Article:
I don’t make it far before I hear someone call out behind me, “Hey, Ellis.”
The blood running through my veins surges with a spike of adrenaline at the sound of his voice. I turn around, the movement slow with dread. Three football players stand at the end of the hall. Shayne Sutton, Carter Mahoney, and Jake.
Jake is supposed to stay away from me. I even had to move out of the class we had together to enforce it, but right now, instead of staying back, they all start walking toward me.
Foreboding niggles at me. Logic tells me we’re at school and they can’t do anything to me here, but every instinct I have compels me to run. I turn back around, my steps slow and heavy at first, then I walk as fast as I can away from them without blatantly running. I don’t want them to think I’m afraid of them, even though I am. Three to one odds aren’t fair to begin with, but taking into account that I’m 120lbs soaking wet, and they’re three well-built jocks who have regular weight training sessions for football, I wouldn’t stand a chance fighting back against them.
My gaze darts around the hallway, but there’s nowhere to go that’s safe. Just empty classrooms—no students, no teachers.
“What’s wrong, Zoey?” Carter calls out, clearly amused. “Why are you running?”
I guess I wasn’t speed-walking subtly enough.
I want to believe they’re just taunting me, but I’ve seen the way Jake has looked at me since Coach told him he couldn’t play for the rest of the season. Hell, the way everyone has been looking at me—like I’m the bad guy.
You don’t fuck with the football players in a football town. That’s the number one rule, above absolutely everything else. They are gods here, and me, I’m no one. Who am I to police the behavior of deities?
I knew the risks when I reported Jake Parsons for harassing me; I just thought it was ass-backward bullshit. My mom begged me not to make a fuss, but I refused to be silenced.
Now I’m silenced by fear—paralyzing fear. I don’t know what happens if they catch up to me. Maybe nothing. Maybe they are just trying to scare me, but maybe they aren’t. I don’t want to find out.
“Ain’t so talkative now, are you, Zo?” Jake calls out, his voice closer.
Giving up any pretense that I’m not running from them, I sprint down the hall, my heart racing. They’re athletes, so they’re all in better shape, all faster than I am. I don’t know what to do, so I grab the door jam and hurl myself inside a darkened classroom, grabbing the door and flinging it shut. I reach to engage the lock so they can’t follow me inside my makeshift sanctuary, but my heart drops.
There isn’t one. There are no locks on the doors.
I turn around, grabbing a chair and preparing to try to jam it under the handle to block it, but before I can even try, the handle turns and the door opens.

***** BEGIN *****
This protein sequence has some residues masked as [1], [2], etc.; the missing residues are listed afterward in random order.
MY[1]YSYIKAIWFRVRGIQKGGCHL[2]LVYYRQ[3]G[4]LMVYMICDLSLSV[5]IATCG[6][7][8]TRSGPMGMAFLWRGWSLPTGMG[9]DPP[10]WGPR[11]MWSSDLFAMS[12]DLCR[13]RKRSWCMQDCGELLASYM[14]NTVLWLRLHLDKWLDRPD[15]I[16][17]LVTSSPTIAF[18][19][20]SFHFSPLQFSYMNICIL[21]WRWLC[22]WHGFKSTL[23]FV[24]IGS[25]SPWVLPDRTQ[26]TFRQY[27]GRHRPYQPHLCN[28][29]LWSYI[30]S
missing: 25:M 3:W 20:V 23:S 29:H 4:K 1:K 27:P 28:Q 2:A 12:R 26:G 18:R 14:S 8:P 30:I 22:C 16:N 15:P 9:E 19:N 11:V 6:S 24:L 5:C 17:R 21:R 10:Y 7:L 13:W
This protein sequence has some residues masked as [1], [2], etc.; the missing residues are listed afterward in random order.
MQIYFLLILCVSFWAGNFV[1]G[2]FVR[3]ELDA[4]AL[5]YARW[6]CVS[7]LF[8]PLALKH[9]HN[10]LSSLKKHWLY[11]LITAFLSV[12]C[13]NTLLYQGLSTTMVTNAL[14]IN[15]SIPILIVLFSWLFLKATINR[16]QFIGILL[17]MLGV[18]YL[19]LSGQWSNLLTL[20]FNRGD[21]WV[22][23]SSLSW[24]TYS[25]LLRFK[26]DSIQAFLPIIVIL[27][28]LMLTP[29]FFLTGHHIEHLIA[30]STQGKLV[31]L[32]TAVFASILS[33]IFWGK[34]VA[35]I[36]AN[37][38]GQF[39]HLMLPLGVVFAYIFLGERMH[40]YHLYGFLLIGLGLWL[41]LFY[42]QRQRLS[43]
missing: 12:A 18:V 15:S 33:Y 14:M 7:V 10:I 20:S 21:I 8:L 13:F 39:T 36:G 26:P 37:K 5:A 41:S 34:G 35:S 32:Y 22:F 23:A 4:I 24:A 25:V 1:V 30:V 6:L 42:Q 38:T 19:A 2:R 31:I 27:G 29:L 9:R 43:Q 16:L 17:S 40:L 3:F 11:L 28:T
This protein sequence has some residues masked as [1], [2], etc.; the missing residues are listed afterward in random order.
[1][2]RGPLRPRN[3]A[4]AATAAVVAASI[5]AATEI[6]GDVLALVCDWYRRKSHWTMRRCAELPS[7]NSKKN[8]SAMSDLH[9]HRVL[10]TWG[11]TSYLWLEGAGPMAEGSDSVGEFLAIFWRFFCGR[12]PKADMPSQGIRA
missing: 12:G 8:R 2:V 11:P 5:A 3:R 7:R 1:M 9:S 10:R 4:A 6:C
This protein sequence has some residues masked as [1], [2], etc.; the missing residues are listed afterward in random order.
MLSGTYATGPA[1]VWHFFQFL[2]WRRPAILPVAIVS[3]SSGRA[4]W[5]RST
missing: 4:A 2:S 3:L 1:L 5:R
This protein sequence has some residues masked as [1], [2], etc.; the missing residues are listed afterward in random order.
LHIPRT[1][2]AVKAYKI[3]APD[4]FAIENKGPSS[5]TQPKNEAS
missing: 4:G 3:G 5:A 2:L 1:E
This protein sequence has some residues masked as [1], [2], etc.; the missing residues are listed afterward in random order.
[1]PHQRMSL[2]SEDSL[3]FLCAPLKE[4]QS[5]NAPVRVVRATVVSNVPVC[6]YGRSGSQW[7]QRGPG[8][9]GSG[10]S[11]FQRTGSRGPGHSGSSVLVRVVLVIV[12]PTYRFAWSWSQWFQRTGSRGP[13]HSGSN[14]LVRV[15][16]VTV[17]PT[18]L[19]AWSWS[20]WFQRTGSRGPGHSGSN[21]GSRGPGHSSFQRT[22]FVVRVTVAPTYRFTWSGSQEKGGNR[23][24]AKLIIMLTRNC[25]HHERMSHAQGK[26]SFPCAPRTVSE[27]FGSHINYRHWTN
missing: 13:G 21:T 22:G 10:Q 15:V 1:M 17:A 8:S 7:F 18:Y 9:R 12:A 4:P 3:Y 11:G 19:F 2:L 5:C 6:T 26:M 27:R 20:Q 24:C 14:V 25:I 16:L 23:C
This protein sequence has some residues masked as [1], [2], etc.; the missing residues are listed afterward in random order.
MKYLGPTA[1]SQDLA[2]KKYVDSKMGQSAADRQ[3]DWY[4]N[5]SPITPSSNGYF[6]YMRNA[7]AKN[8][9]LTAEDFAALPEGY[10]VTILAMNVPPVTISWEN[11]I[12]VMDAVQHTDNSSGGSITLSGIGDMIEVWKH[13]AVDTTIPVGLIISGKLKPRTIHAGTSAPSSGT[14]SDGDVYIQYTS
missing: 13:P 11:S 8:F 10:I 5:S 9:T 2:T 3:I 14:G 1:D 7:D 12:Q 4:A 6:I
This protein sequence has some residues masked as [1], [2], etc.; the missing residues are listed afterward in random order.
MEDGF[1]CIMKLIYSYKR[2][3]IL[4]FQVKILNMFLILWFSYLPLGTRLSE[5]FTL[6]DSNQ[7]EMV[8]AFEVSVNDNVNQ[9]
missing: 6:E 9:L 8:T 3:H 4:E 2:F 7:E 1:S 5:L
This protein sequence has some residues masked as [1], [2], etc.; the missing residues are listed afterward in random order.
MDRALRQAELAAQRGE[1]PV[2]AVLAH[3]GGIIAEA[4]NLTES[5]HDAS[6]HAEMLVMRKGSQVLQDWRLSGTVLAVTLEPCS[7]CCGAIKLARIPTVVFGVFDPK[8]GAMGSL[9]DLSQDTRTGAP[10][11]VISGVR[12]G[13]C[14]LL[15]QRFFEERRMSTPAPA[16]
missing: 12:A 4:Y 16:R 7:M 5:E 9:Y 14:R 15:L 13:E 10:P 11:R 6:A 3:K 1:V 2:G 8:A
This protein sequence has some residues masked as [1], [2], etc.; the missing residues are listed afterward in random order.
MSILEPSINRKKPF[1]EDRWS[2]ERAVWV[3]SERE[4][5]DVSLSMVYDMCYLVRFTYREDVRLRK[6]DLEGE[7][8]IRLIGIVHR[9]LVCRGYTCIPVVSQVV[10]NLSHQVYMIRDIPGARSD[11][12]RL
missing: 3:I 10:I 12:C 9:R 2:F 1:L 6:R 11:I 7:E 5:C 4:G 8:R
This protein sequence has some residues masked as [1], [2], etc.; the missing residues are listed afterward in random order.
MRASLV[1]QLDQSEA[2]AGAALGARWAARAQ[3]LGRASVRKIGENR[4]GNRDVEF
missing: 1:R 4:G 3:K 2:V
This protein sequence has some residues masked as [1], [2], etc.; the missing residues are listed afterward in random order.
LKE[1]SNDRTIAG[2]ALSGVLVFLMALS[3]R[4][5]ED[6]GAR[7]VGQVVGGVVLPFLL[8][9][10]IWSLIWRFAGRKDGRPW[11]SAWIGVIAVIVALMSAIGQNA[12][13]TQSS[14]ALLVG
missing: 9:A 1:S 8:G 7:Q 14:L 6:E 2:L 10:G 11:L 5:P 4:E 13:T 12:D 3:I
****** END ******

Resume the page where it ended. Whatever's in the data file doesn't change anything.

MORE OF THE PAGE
Oh, no. I thought I could lock them out, but all I did was cage myself in.
Jake saunters in first, a smirk on his handsome face, his blue eyes already shining with arrogant amusement. I remember the last time he cornered me, when he was behind me and I tried to get away from him. The way he held me in place and pushed his hand inside my shirt, grabbing my breast. I told him to let me go, and he chuckled, told me we were just getting started.
Now I hold up the chair, backing away like a cornered animal. “You stay away from me,” I tell him, heart in my throat. “The principal said—”
“The principal?” he interrupts, stopping to cock an eyebrow. “Fuck the principal. You know what Coach said, Zoey?”
My face heats up at the reality of being confronted face-to-face like this. I was pleased that Coach imposed consequences and made Jake sit out the rest of the season. The coach has a daughter just a couple years younger than me, so he should take a stand against the willful sexual harassment his football players are guilty of. If he cares, if they suffer consequences for their misbehavior, then they’ll stop doing it.
Jake starts talking, walking closer. He’s trying to intimidate me, so his pace is slow and deliberately menacing. “Coach said because you’re a stupid fuckin’ tattletale whore, I’m suspended for the rest of the season. My senior year. I can’t play, Zoey. This goes on my record. Colleges, scholarships—you’re fuckin’ with my future. All because I grabbed your tit. Is your tit that special, Zoey?”
“I think we should take that shirt off her and see what’s so great about them,” Carter proposes.
Coming from someone I don’t even know, the taunt is jarring. My gaze slides to Carter Mahoney, easily the most popular and celebrated guy at this school. The guys love him because he’s a hell of a quarterback—and, to an extent, probably because the girls love him, too. He has dark hair they dream about running their fingers through, dark eyes they want to get lost in. Maybe it’s only because of my circumstances, because of what he just said, but looking at him now, I can’t help seeing a void in those dark eyes that I never noticed from a safe distance.